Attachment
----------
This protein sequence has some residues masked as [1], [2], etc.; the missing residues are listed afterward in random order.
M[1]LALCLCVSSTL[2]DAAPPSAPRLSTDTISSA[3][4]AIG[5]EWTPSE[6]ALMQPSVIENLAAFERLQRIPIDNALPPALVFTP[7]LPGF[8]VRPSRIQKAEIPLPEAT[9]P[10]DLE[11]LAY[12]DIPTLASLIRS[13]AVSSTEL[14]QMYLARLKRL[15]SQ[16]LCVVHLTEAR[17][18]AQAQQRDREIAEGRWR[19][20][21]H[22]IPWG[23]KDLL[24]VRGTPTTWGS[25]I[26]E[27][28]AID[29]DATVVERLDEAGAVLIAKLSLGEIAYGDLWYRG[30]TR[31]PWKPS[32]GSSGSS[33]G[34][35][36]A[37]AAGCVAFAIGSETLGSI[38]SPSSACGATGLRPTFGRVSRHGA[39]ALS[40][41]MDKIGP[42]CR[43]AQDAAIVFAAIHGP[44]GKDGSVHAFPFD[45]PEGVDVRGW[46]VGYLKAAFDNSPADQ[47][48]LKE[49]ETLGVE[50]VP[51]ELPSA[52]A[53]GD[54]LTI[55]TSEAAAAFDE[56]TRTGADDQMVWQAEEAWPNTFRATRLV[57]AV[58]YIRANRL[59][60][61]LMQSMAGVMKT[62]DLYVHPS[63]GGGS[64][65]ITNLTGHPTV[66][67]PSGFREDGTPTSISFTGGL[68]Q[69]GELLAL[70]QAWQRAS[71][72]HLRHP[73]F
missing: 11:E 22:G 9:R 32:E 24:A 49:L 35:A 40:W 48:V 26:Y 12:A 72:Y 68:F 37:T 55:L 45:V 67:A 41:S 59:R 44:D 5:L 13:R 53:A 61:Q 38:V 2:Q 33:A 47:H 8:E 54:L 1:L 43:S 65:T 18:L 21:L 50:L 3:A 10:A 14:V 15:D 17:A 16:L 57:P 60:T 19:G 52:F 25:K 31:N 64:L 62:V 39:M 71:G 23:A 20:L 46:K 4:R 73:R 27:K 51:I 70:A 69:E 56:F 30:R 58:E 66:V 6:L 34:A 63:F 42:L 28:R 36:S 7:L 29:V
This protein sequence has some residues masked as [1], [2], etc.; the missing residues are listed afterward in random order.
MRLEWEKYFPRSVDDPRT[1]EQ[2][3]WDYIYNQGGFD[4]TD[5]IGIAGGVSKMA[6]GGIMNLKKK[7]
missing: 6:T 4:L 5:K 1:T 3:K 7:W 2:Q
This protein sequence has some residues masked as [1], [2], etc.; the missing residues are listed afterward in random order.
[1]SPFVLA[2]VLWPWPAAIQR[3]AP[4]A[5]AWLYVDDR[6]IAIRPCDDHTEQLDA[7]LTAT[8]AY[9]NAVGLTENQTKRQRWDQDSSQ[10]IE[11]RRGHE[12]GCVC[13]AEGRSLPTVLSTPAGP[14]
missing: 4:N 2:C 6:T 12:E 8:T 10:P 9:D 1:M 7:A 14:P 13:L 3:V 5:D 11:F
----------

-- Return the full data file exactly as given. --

This protein sequence has some residues masked as [1], [2], etc.; the missing residues are listed afterward in random order.
M[1]LALCLCVSSTL[2]DAAPPSAPRLSTDTISSA[3][4]AIG[5]EWTPSE[6]ALMQPSVIENLAAFERLQRIPIDNALPPALVFTP[7]LPGF[8]VRPSRIQKAEIPLPEAT[9]P[10]DLE[11]LAY[12]DIPTLASLIRS[13]AVSSTEL[14]QMYLARLKRL[15]SQ[16]LCVVHLTEAR[17][18]AQAQQRDREIAEGRWR[19][20][21]H[22]IPWG[23]KDLL[24]VRGTPTTWGS[25]I[26]E[27][28]AID[29]DATVVERLDEAGAVLIAKLSLGEIAYGDLWYRG[30]TR[31]PWKPS[32]GSSGSS[33]G[34][35][36]A[37]AAGCVAFAIGSETLGSI[38]SPSSACGATGLRPTFGRVSRHGA[39]ALS[40][41]MDKIGP[42]CR[43]AQDAAIVFAAIHGP[44]GKDGSVHAFPFD[45]PEGVDVRGW[46]VGYLKAAFDNSPADQ[47][48]LKE[49]ETLGVE[50]VP[51]ELPSA[52]A[53]GD[54]LTI[55]TSEAAAAFDE[56]TRTGADDQMVWQAEEAWPNTFRATRLV[57]AV[58]YIRANRL[59][60][61]LMQSMAGVMKT[62]DLYVHPS[63]GGGS[64][65]ITNLTGHPTV[66][67]PSGFREDGTPTSISFTGGL[68]Q[69]GELLAL[70]QAWQRAS[71][72]HLRHP[73]F
missing: 11:E 22:G 9:R 32:E 24:A 49:L 35:A 40:W 48:V 26:Y 12:A 72:Y 68:F 37:T 55:L 45:V 67:A 41:S 59:R 44:D 5:L 13:R 53:A 61:Q 38:V 2:Q 33:A 47:H 8:E 54:L 1:L 43:S 65:T 18:L 21:L 50:L 3:A 10:A 14:V 15:D 17:A 16:L 57:P 60:T 19:G 52:F 25:K 31:N 64:L 62:V 39:M 71:G 23:A 20:L 46:K 4:R 73:R 27:K 51:I 70:A 69:E 56:F 30:R 58:E 66:V 6:L 34:A 63:F 42:L 28:R 36:S 7:L 29:V
This protein sequence has some residues masked as [1], [2], etc.; the missing residues are listed afterward in random order.
MRLEWEKYFPRSVDDPRT[1]EQ[2][3]WDYIYNQGGFD[4]TD[5]IGIAGGVSKMA[6]GGIMNLKKK[7]
missing: 6:T 4:L 5:K 1:T 3:K 7:W 2:Q
This protein sequence has some residues masked as [1], [2], etc.; the missing residues are listed afterward in random order.
[1]SPFVLA[2]VLWPWPAAIQR[3]AP[4]A[5]AWLYVDDR[6]IAIRPCDDHTEQLDA[7]LTAT[8]AY[9]NAVGLTENQTKRQRWDQDSSQ[10]IE[11]RRGHE[12]GCVC[13]AEGRSLPTVLSTPAGP[14]
missing: 4:N 2:C 6:T 12:E 8:T 10:P 9:D 1:M 7:A 14:P 13:L 3:V 5:D 11:F